Bahava: 10 definitions
Bahava means something in Hinduism, Sanskrit, Marathi, Hindi, biology. If you want to know the exact meaning, history, etymology or English translation of this term then check out the descriptions on this page. Add your comment or reference to a book if you want to contribute to this summary article.
Alternative spellings of this word include Bahav.
Purana and Itihasa (epic history)Source: Cologne Digital Sanskrit Dictionaries: The Purana Index
Bahava (बहव).—(Anavarma, Brahmāṇḍa-purāṇa); son of Cakora.*
- * Bhāgavata-purāṇa XII. 1. 26.
Bahava (बहव) is a name mentioned in the Mahābhārata (cf. VI.10.48) and represents one of the many proper names used for people and places. Note: The Mahābhārata (mentioning Bahava) is a Sanskrit epic poem consisting of 100,000 ślokas (metrical verses) and is over 2000 years old.
The Purana (पुराण, purāṇas) refers to Sanskrit literature preserving ancient India’s vast cultural history, including historical legends, religious ceremonies, various arts and sciences. The eighteen mahapuranas total over 400,000 shlokas (metrical couplets) and date to at least several centuries BCE.
Ayurveda (science of life)Source: Wisdom Library: Local Names of Plants and Drugs
Bahava [बहावा] in the Marathi language is the name of a plant identified with Cassia fistula Cassia fistula L. from the Caesalpiniaceae (Gulmohar) family. For the possible medicinal usage of bahava, you can check this page for potential sources and references, although be aware that any some or none of the side-effects may not be mentioned here, wether they be harmful or beneficial to health.Source: Advances in Zoology and Botany: Ethnomedicinal List of Plants Treating Fever in Ahmednagar District of Maharashtra, India
Bahāvā in the Marathi language refers to the medicinal tree “Cassia fistula L.”, and is used for ethnomedicine treatment of Fever in Ahmednagar district, India. The parts used are: “Fruits”. Instructions for using the tree named Bahāvā: Decoction of the fruit pulp 5g—once in a day for 2-3 days.
Āyurveda (आयुर्वेद, ayurveda) is a branch of Indian science dealing with medicine, herbalism, taxology, anatomy, surgery, alchemy and related topics. Traditional practice of Āyurveda in ancient India dates back to at least the first millenium BC. Literature is commonly written in Sanskrit using various poetic metres.
Languages of India and abroad
Marathi-English dictionarySource: DDSA: The Molesworth Marathi and English Dictionary
bahāvā (बहावा).—See under bāha.
--- OR ---
bāhavā (बाहवा).—m A plant, Cassia fistula.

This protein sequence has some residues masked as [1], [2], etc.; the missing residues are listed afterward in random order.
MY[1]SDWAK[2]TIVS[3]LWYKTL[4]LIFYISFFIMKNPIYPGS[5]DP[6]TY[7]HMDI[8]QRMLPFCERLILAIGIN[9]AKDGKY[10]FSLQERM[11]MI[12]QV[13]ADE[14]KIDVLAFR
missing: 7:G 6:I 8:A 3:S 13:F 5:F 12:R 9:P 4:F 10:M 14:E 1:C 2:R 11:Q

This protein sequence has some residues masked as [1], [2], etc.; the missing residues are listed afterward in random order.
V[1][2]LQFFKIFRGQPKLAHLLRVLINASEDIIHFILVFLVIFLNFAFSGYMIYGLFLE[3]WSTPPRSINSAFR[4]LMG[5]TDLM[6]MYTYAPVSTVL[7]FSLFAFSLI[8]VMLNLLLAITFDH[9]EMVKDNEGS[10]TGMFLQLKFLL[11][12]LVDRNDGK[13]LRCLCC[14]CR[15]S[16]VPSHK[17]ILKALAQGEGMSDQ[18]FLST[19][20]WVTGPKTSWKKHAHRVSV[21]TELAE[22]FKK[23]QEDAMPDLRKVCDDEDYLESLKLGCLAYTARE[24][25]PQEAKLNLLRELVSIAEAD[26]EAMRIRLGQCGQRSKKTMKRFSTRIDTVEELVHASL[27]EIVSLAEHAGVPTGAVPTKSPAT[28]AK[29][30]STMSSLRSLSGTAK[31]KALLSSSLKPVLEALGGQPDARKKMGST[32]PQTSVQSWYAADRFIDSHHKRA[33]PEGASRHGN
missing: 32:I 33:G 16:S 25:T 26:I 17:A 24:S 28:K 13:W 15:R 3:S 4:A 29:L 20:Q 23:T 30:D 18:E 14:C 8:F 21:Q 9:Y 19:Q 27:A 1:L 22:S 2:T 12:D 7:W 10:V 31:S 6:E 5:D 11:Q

Marathi is an Indo-European language having over 70 million native speakers people in (predominantly) Maharashtra India. Marathi, like many other Indo-Aryan languages, evolved from early forms of Prakrit, which itself is a subset of Sanskrit, one of the most ancient languages of the world.
Sanskrit dictionarySource: Cologne Digital Sanskrit Dictionaries: Cappeller Sanskrit-English Dictionary
Bāhava (बाहव).—[masculine] arm.Source: Cologne Digital Sanskrit Dictionaries: Monier-Williams Sanskrit-English Dictionary
1) Bāhava (बाहव):—[from bāha] 1. bāhava m. ([Pāṇini 7-1, 39], [vArttika] 1, [Patañjali]) = bāhu 1, the arm (also n., [Śatapatha-brāhmaṇa])
2) 2. bāhava n. ([from] bahu) [gana] pṛthvādi.
[Sanskrit to German]
Sanskrit, also spelled संस्कृतम् (saṃskṛtam), is an ancient language of India commonly seen as the grandmother of the Indo-European language family (even English!). Closely allied with Prakrit and Pali, Sanskrit is more exhaustive in both grammar and terms and has the most extensive collection of literature in the world, greatly surpassing its sister-languages Greek and Latin.
Hindi dictionarySource: DDSA: A practical Hindi-English dictionary
Bahāva (बहाव) [Also spelled bahav]:—(nm) flow; flush, flux; outflow.
See also (Relevant definitions)
Full-text (+5): Prabahu, Dorbahava, Anavama, Bahav, Apalanka, Aragvadha, Nanatyaya, Tamrapushpa, Vaidyabandhu, Cakora, Kandughna, Vyaghighata, Vyaghighna, Vyaghihantri, Adhvantashatrava, Upaghataka, Shivasvati, Ekashyena, Sampaka, Bava.
Search found 9 books and stories containing Bahava, Bahāvā, Bāhavā, Bāhava, Bahāva; (plurals include: Bahavas, Bahāvās, Bāhavās, Bāhavas, Bahāvas). You can also click to the full overview containing English textual excerpts. Below are direct links for the most relevant articles:
Rig Veda (translation and commentary) (by H. H. Wilson)
Brihad Bhagavatamrita (commentary) (by Śrī Śrīmad Bhaktivedānta Nārāyana Gosvāmī Mahārāja)
Verse 1.3.32 < [Chapter 3 - Prapañcātīta (beyond the Material Plane)]
Verse 2.2.201 < [Chapter 2 - Jñāna (knowledge)]
Garga Samhita (English) (by Danavir Goswami)
Verse 4.9.14 < [Chapter 9 - The Glories of Srī Ekādaśī]
Verse 2.9.40 < [Chapter 9 - Brahmā’s Prayers]
Bhakti-rasamrta-sindhu (by Śrīla Rūpa Gosvāmī)
List of Mahabharata people and places (by Laxman Burdak)
Shrimad Bhagavad-gita (by Narayana Gosvami)